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Migration Dialogue provides timely, factual and nonpartisan information and analysis of international migration issues through five major activities: the newsletters Migration News and Rural Migration News, Changing Face and other Research & Seminars, and the Sloan West Coast Program on Science and Engineering Workers.
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There are almost four rural-urban internal migrants around the world for each international migrant. One of the largest such migrations is in China, where some 270 million rural residents live in cities without urban hukous or residence permits, making 20 percent of Chinese citizens somewhat akin to international migrants.
Chinese citizens receive public services such as education and health care in the place where they are registered, so rural-urban migrants and their children have limited access to local public services. China's 1954 constitution guaranteed "freedom of residence and freedom to change their residence," but the hukou system was introduced in 1958 to prevent rural-urban migration that could lead to urban slums.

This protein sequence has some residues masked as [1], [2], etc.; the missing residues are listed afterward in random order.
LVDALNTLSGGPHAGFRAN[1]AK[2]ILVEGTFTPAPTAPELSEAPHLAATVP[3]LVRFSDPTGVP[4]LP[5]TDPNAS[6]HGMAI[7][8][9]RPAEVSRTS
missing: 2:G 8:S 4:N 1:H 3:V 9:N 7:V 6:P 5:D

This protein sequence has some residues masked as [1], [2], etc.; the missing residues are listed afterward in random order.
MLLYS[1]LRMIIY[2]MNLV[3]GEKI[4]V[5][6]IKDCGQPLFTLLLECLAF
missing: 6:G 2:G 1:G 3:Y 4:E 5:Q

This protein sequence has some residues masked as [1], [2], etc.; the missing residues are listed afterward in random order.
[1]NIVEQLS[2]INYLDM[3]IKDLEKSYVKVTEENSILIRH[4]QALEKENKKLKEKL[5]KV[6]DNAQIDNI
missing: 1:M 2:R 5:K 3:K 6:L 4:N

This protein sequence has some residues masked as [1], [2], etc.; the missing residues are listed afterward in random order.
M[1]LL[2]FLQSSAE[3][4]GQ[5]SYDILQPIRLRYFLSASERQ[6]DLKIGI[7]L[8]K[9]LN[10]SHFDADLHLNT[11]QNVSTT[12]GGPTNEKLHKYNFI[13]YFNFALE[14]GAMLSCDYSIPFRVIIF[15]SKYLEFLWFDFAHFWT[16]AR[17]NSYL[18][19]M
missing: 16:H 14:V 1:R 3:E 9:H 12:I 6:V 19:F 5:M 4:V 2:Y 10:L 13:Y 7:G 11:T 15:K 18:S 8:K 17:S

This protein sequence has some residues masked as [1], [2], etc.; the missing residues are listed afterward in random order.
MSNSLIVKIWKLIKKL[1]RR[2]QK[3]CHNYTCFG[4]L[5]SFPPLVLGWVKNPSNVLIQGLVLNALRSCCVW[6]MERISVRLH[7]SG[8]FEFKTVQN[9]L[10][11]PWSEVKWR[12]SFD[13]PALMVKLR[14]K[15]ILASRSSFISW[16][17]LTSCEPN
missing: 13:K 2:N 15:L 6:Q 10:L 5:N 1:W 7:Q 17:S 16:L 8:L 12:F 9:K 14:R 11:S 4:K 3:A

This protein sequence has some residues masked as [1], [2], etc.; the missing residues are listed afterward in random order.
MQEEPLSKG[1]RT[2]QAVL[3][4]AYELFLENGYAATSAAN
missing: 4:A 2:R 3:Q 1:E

The hukou system created second-class urban residents. Migrants earned an average $15 a day in 2014, but their insecure status where they live contributes to high savings and continued links to rural areas to which they could return and farm if they lose urban jobs. Some rural-urban migrants do not want urban hukous because obtaining them would require them to give up their farmland. Some migrants hope to save from higher urban earnings and retire to rural areas where the cost of living is lower.